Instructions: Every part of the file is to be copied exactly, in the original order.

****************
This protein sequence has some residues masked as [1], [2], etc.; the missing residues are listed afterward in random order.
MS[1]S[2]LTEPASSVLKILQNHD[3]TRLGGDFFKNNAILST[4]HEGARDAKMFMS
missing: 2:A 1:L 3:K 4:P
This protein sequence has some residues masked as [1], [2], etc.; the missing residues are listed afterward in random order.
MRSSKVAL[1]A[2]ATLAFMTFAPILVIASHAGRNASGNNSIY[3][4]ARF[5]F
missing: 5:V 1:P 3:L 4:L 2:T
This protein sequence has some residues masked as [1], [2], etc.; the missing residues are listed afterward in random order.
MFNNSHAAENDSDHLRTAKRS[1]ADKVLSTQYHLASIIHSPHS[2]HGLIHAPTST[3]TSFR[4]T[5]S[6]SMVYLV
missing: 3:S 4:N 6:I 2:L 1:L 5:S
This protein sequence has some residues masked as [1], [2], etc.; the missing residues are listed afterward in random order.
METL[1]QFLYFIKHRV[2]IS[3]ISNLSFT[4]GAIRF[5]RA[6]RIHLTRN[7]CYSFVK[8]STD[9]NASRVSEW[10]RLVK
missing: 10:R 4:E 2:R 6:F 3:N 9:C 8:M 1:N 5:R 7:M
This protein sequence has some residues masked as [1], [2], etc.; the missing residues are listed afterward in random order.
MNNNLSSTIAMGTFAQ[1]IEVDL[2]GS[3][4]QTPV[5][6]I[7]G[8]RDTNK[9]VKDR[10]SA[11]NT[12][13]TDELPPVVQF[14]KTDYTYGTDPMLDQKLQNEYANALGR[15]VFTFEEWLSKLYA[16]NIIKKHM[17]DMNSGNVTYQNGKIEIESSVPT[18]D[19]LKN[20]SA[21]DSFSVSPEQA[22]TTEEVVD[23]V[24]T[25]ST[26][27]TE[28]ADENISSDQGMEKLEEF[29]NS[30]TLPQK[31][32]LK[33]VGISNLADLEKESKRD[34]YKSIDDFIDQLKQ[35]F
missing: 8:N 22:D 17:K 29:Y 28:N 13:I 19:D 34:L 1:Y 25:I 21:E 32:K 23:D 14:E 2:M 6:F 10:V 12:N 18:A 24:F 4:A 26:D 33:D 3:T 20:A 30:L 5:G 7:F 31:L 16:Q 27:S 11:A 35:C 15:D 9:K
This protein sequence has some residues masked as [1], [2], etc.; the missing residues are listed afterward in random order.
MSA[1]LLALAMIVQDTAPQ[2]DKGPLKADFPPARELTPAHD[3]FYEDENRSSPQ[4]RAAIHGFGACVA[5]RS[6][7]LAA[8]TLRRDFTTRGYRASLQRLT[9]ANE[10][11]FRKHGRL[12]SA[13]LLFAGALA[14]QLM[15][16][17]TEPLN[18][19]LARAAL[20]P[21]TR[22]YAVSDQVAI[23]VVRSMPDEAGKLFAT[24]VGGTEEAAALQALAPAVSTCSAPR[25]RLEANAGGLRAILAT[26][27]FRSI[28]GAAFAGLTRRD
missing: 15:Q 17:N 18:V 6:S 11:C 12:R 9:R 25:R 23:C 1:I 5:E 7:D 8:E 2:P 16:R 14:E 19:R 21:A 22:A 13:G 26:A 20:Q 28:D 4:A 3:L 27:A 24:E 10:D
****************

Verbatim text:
This protein sequence has some residues masked as [1], [2], etc.; the missing residues are listed afterward in random order.
MS[1]S[2]LTEPASSVLKILQNHD[3]TRLGGDFFKNNAILST[4]HEGARDAKMFMS
missing: 2:A 1:L 3:K 4:P
This protein sequence has some residues masked as [1], [2], etc.; the missing residues are listed afterward in random order.
MRSSKVAL[1]A[2]ATLAFMTFAPILVIASHAGRNASGNNSIY[3][4]ARF[5]F
missing: 5:V 1:P 3:L 4:L 2:T
This protein sequence has some residues masked as [1], [2], etc.; the missing residues are listed afterward in random order.
MFNNSHAAENDSDHLRTAKRS[1]ADKVLSTQYHLASIIHSPHS[2]HGLIHAPTST[3]TSFR[4]T[5]S[6]SMVYLV
missing: 3:S 4:N 6:I 2:L 1:L 5:S
This protein sequence has some residues masked as [1], [2], etc.; the missing residues are listed afterward in random order.
METL[1]QFLYFIKHRV[2]IS[3]ISNLSFT[4]GAIRF[5]RA[6]RIHLTRN[7]CYSFVK[8]STD[9]NASRVSEW[10]RLVK
missing: 10:R 4:E 2:R 6:F 3:N 9:C 8:M 1:N 5:R 7:M
This protein sequence has some residues masked as [1], [2], etc.; the missing residues are listed afterward in random order.
MNNNLSSTIAMGTFAQ[1]IEVDL[2]GS[3][4]QTPV[5][6]I[7]G[8]RDTNK[9]VKDR[10]SA[11]NT[12][13]TDELPPVVQF[14]KTDYTYGTDPMLDQKLQNEYANALGR[15]VFTFEEWLSKLYA[16]NIIKKHM[17]DMNSGNVTYQNGKIEIESSVPT[18]D[19]LKN[20]SA[21]DSFSVSPEQA[22]TTEEVVD[23]V[24]T[25]ST[26][27]TE[28]ADENISSDQGMEKLEEF[29]NS[30]TLPQK[31][32]LK[33]VGISNLADLEKESKRD[34]YKSIDDFIDQLKQ[35]F
missing: 8:N 22:D 17:K 29:Y 28:N 13:I 19:D 34:L 1:Y 25:I 21:E 32:K 23:D 14:E 2:M 6:F 10:V 12:N 18:A 24:F 4:A 26:D 33:D 3:T 20:A 30:L 5:G 7:F 31:L 16:Q 27:S 11:A 35:C 15:D 9:K
This protein sequence has some residues masked as [1], [2], etc.; the missing residues are listed afterward in random order.
MSA[1]LLALAMIVQDTAPQ[2]DKGPLKADFPPARELTPAHD[3]FYEDENRSSPQ[4]RAAIHGFGACVA[5]RS[6][7]LAA[8]TLRRDFTTRGYRASLQRLT[9]ANE[10][11]FRKHGRL[12]SA[13]LLFAGALA[14]QLM[15][16][17]TEPLN[18][19]LARAAL[20]P[21]TR[22]YAVSDQVAI[23]VVRSMPDEAGKLFAT[24]VGGTEEAAALQALAPAVSTCSAPR[25]RLEANAGGLRAILAT[26][27]FRSI[28]GAAFAGLTRRD
missing: 15:Q 17:N 18:V 6:S 11:C 12:R 9:R 25:R 23:C 1:I 5:E 7:D 8:E 2:P 16:R 14:E 19:R 21:A 22:A 13:G 26:A 20:Q 28:D 4:A 3:L 27:A 24:E 10:D